WITH no theatre or cinema in the city, Chester has often been branded as something of a cultural desert.
Former city MP Christine Russell, now co-ordinator of the Odeon Action Group, is among those to have bemoaned the poor arts and cultural offering.
But Cheshire West and Chester Council (CWaC) claims the tide is turning with plans for the new £40.5 million theatre in place and an increasing number of arts festivals taking place.
They are now behind an ambitious bid for Chester to named the UK City of Culture in 2017.
The city is among 11 places bidding for the award which was inspired by Liverpool’s success as European Capital of Culture in 2008.
CWaC said it was investing more than £50 million in culture and senior councillors believe Chester will be a strong contender for the award.
Cllr Stuart Parker, executive member for culture and recreation, said: “Cheshire West and Chester is one of the very few councils in Britain making major investment in its culture infrastructure.
“By 2017 the authority will be aiming to showcase a major new theatre, the refurbished Grosvenor Park and new performance venues in Northwich.
“And you can add to that the success of Chester’s Grosvenor Park Open Air Theatre together with its music, literature and lifestyle festivals which are growing from strength to strength.
“Should we be successful, the title of British City of Culture will bring an economic boost and tremendous prestige to the city.
“However, we will have to work hard to create an exciting and vibrant cultural experience to be selected.”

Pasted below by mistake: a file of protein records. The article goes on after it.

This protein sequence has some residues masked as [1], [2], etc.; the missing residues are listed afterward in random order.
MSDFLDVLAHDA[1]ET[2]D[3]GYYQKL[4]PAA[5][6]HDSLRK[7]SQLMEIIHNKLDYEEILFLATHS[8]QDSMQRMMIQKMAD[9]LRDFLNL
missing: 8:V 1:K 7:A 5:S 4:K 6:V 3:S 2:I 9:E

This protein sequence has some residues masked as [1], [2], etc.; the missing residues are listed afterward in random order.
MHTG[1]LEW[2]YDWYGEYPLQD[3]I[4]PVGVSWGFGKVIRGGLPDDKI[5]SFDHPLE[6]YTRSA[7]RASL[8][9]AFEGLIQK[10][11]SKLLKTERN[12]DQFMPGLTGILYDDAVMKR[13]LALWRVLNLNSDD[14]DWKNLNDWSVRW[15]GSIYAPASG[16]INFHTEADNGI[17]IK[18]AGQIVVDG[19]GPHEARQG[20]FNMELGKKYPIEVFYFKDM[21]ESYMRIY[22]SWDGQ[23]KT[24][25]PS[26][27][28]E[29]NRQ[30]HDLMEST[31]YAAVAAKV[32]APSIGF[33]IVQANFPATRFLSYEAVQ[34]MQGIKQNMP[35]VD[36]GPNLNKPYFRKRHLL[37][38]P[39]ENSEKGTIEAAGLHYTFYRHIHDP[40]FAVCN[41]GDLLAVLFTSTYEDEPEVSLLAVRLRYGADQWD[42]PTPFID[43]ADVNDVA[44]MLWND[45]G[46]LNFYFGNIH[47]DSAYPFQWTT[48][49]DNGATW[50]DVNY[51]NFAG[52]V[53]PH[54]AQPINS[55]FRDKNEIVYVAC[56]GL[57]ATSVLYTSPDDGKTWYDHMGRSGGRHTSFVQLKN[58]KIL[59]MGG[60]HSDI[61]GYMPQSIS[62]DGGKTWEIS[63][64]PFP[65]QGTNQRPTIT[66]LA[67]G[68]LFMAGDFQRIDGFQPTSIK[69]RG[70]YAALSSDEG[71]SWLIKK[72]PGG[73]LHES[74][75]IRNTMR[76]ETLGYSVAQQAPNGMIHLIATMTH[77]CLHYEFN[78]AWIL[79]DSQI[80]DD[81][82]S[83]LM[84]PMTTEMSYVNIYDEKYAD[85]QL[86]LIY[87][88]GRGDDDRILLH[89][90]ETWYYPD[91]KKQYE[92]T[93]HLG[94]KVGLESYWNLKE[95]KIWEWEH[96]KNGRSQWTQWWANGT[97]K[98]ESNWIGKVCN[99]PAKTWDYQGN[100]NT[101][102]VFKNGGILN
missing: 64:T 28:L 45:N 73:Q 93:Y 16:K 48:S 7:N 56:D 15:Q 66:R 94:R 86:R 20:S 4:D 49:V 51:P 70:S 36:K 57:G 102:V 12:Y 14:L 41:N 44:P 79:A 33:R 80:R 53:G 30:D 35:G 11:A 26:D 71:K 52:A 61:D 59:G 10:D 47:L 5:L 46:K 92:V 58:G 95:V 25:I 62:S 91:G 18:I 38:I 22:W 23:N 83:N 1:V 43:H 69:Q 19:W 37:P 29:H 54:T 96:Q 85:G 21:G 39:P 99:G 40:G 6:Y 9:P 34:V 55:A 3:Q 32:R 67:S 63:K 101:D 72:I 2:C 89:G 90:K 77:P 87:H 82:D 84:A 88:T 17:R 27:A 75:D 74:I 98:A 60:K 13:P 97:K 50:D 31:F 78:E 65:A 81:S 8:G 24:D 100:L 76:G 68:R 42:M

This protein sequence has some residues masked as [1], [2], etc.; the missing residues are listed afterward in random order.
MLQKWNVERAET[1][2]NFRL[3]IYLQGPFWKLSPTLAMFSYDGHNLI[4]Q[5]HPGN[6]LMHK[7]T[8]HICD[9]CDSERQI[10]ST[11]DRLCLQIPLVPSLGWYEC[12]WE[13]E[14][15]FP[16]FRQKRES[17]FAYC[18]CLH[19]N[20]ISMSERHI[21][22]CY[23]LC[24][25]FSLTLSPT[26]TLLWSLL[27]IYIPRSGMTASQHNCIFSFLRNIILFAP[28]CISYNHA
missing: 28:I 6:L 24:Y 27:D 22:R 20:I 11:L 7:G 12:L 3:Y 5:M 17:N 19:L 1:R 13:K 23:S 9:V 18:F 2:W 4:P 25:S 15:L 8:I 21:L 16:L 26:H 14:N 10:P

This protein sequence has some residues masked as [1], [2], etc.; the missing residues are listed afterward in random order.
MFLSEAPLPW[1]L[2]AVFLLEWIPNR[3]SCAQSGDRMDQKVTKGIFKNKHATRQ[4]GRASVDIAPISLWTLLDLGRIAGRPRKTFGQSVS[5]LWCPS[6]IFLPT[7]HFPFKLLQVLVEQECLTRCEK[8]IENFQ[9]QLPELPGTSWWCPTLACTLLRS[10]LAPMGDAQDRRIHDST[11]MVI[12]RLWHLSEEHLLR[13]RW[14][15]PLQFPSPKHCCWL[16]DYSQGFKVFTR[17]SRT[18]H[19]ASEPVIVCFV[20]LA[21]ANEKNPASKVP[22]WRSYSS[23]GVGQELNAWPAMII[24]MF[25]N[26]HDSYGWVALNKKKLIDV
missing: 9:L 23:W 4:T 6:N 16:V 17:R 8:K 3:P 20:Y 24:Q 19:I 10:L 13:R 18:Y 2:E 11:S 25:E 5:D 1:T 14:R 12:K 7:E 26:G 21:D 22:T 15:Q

Chester MP Stephen Mosley has welcomed the bid and said it showed expectations and attitudes regarding culture were changing.
He said: “Millions have been pumped into restoring our historic environment, whether that be the walls, the town hall, the amphitheatre or the plans for the Grosvenor Park and the cathedral.
“New festivals have been introduced; the film festival in the amphitheatre, Theatre in the Park, Chester Rocks and other pre-existing festivals, such as the food festival or literary festival, are now making a real impact on the national stage.
“The council has massively ambitious plans to build a new first class theatre and cinema in the city centre, and work has started on the site, with the new theatre due to open in 2016.”
Mr Mosley said Chester had been “in a real hole” a few years ago when the Gateway Theatre and Odeon both closed.
He said: “This announcement recognises the massive change that has occurred in Chester over the past few years.
“There is still much to do, but people in Chester are starting to be able to hold their head up high and be proud of our city.
“By 2017 Chester will once again be a world-class cultural destination, and I hope that this will be recognised in the following rounds of the competition.”
CWaC has already registered an expression of interest and – if shortlisted – will submit a detailed bid in September.
The Department For Culture, Media and Sport will announce the shortlist in June with the winner being revealed in November.
Bids need to deliver a year long cultural programme, use culture and creativity for lasting social regeneration and demonstrate economic impact through investment and innovation in culture and creativity.